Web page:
Jackdaw Using Street Litter For Nesting Purposes.

One of Ireland’s most widespread garden birds, the Jackdaw (Name in Irish – Cág), is a small dark grey crow with a lighter nape and neck side, which clearly contrasts with a blackish forehead. These birds have very sturdy legs and strong beaks; are highly intelligent and in nature are social, both foraging and roosting with other bird life.

Measuring 34–39 centimetres (13–15 in) in length, Jackdaws forage in large flocks during the winter months, most often in the company of other species of crows.

The common name for the Jackdaw comes from two separate words: ‘Jack’ meaning “rogue” as it is a well-known, they steal shiny objects in particular, and ‘daw’, which is an imitation of their vocal call.

Jackdaws feed on a wide variety of foods includes small vertebrates, carrion, other birds eggs given the opportunity, fruit, seeds and food scraps. Their nesting areas include abandoned ruins, coastal cliffs, chimneys and woodlands, where they build simple nests of sticks.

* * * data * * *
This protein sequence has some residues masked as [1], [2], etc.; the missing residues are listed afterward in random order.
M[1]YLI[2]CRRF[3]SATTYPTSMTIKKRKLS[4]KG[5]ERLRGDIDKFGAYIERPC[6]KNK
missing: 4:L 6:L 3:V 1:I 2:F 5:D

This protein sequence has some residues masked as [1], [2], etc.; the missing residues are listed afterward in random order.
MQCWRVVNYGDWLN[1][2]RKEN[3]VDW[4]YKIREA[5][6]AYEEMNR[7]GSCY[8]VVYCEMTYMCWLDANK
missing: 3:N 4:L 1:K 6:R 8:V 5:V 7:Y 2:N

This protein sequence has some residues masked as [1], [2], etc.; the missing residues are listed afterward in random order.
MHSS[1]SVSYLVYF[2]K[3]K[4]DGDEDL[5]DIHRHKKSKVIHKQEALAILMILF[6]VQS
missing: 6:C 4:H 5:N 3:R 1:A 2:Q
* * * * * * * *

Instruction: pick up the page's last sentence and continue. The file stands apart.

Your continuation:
Mr Jack Daw, pictured above, however, has obviously got wind of the soft and resilient body moulding, memory, foam mattress. With that knowledge he spent some time, today, tearing to shreds, a sheet of tissue paper. No doubt attempting to ensure that wife would have no sharp twigs sticking into her undercarriage.

Note also, in this particular case the bird has unusual grey feather markings. Possibly he is the son of another Jackdaw, who sadly died last year, and who had also displayed quite an array of grey feathers.


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